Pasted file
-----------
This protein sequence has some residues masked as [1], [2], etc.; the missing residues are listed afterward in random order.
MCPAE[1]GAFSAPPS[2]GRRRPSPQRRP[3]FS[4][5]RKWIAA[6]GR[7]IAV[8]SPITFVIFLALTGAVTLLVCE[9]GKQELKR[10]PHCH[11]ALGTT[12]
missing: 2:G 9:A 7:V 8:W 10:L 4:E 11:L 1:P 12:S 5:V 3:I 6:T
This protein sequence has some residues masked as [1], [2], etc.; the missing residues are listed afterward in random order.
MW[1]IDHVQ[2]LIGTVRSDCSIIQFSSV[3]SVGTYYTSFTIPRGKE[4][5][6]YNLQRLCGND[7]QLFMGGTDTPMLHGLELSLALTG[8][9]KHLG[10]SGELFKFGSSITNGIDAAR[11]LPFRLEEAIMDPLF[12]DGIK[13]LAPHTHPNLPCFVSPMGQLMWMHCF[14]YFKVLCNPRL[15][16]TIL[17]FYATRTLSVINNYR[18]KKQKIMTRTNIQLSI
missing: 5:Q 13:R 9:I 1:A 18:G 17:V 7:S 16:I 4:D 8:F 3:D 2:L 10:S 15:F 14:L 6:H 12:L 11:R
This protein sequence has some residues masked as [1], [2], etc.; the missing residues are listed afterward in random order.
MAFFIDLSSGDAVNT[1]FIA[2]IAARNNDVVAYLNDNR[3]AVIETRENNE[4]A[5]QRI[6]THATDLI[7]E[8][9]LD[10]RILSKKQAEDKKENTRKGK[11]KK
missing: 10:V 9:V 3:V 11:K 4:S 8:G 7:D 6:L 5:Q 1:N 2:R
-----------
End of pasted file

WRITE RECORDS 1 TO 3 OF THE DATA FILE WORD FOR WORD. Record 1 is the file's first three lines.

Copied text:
This protein sequence has some residues masked as [1], [2], etc.; the missing residues are listed afterward in random order.
MCPAE[1]GAFSAPPS[2]GRRRPSPQRRP[3]FS[4][5]RKWIAA[6]GR[7]IAV[8]SPITFVIFLALTGAVTLLVCE[9]GKQELKR[10]PHCH[11]ALGTT[12]
missing: 2:G 9:A 7:V 8:W 10:L 4:E 11:L 1:P 12:S 5:V 3:I 6:T
This protein sequence has some residues masked as [1], [2], etc.; the missing residues are listed afterward in random order.
MW[1]IDHVQ[2]LIGTVRSDCSIIQFSSV[3]SVGTYYTSFTIPRGKE[4][5][6]YNLQRLCGND[7]QLFMGGTDTPMLHGLELSLALTG[8][9]KHLG[10]SGELFKFGSSITNGIDAAR[11]LPFRLEEAIMDPLF[12]DGIK[13]LAPHTHPNLPCFVSPMGQLMWMHCF[14]YFKVLCNPRL[15][16]TIL[17]FYATRTLSVINNYR[18]KKQKIMTRTNIQLSI
missing: 5:Q 13:R 9:I 1:A 18:G 17:V 7:S 16:I 4:D 8:F 3:D 2:L 10:S 15:F 14:L 6:H 12:L 11:R
This protein sequence has some residues masked as [1], [2], etc.; the missing residues are listed afterward in random order.
MAFFIDLSSGDAVNT[1]FIA[2]IAARNNDVVAYLNDNR[3]AVIETRENNE[4]A[5]QRI[6]THATDLI[7]E[8][9]LD[10]RILSKKQAEDKKENTRKGK[11]KK
missing: 10:V 9:V 3:V 11:K 4:S 8:G 7:D 6:L 5:Q 1:N 2:R